Page content

Education Minister Caitriona Ruane, representatives from the Department of Education and the Joint Business Council, representing employers’ organisations on both sides of the border were among the special guests at the event.

Since last September, hundreds of pupils from five primary and five post-primary schools in Northern Ireland have worked in close collaboration with ten partner schools across the border as part of the successful Dissolving Boundaries programme.

It has been spearheaded by the School of Education at the University of Ulster and the National University of Ireland, Maynooth, to facilitate cross-cultural educational linkages between the participating schools .

Now in its tenth year, the current phase of Dissolving Boundaries – jointly funded by the Departments of Education in Belfast and Dublin – used ICT to encourage enterprise and create mutual understanding through collaborative curricular work using both virtual and real contact between the pupils north and south of the border.

For the past eight months, the pupils have been using ICT to research and develop their business ideas and get a good understanding of what makes a successful entrepreneur. Some schools even took the project step further and produced goods for sale on both sides of the border.Pupils from primary and post-primary schools on both sides of the borders showcased their entrepreneurial skills today during a unique cross border event at the University of Ulster’s Jordanstown campus.

Speaking at the event the Minister said: “I am always very keen to develop and support opportunities for our pupils and teachers to engage across both the education systems on the island. The Dissolving Boundaries programme does just that, making use of the latest communications methods to help young people work together right across Ireland.

By focussing on enterprise in their projects, the participants are gaining an excellent insight into the world of business and developing valuable skills for later life.

“I commend the University of Ulster and National University of Ireland who, with the support of IBEC and the CBI, have worked hard to deliver the programme.”

The pupils worked on a wide range of business ideas from cashing in on the commercial opportunities created by St Valentine’s Day to creating scary story books and personalised t-shirts. The partner schools kept in touch throughout the year by giving regular progress updates via video link.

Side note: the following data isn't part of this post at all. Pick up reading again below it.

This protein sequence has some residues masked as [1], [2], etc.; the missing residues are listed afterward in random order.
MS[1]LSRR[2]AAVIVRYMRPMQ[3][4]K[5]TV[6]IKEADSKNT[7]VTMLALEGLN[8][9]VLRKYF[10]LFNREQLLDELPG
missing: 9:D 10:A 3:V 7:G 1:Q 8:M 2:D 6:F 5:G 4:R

One of the teachers involved, Suzette Butler from Monkstown Community College said: “We were paired up with the very talented budding filmmaker, David Walsh from Ratoath School in County Meath and his wonderful class. I have to say that the film-making has really added a new dimension to a very real cross-border mini enterprise. My own pupils are so motivated – not only making money, but by making films. This is a super way to encourage pupil learning and put them literally at the centre of it.”

RMC Designs was the ‘company’ set up by both schools to produce Valentine and Easter Cards.  Each school designed several cards.  Online blogs and forums were used by pupils to update each other on progress.  Some pupils looked for ideas on the internet and others drew their own designs.  They also used the internet to find suitable verses for inclusion on the cards. Cards were scanned on to computer.  All these were displayed on the online Photo Gallery.  Cards were printed in both schools and then each school sent their cards to be sold at the other school. The process was filmed by Ratoath using the Flip camera and edited using the Mac Notebook.  

Bill O’Donnell – a teacher at Holy Family Primary School in Londonderry –highlighted the key role played by technology and the visiting entrepreneurs:

“The students used video conferencing and online forums most of the time to discuss the lessons they had been taught by their respective Young Enterprise tutors and also to communicate progress on their card making. The video conferencing was very useful for showing their products.

Paula O’Dwyer from the Joint Business Council said: “Technology is a crucial component of teaching and learning for the 21st century and ICT is an enabler for economic growth, development and competitiveness. Collaboration at this level will give students a better understanding of the opportunities that exist on both sides of the border to live, work and study. A vibrant all-island economy will be built on a culture of collaboration, creativity, entrepreneurship and innovation.”

According to Dr Roger Austin, University of Ulster academic and co-director of the Dissolving Boundaries programme, , this is the first time that ICT has been used in this way for in a cross border collaborative project to promote enterprise between schools  with pupils working in joint cross-border teams.

He said he was impressed by the business flair and application of ICT shown by the pupils.

“Children have a great aptitude for technology and a nose for business. They are quick to learn, they show remarkable enterprise skills, and developed a wide range of new and transferable skills. These skills will be essential in order to survive in the competitive business environment and are exactly in line with the European Commission’s Trade and Enterprise body’s recommendation that we need young people with experience of working in multi-national teams, using technology to solve problems.

“I think it’s safe to say that we can all learn from the drive, determination and energy shown by the young people who took part in the programme. Next year, with the support of the Joint Business Council and the Departments of Education on both sides of the border, we hope to build on the success of this year’s programme."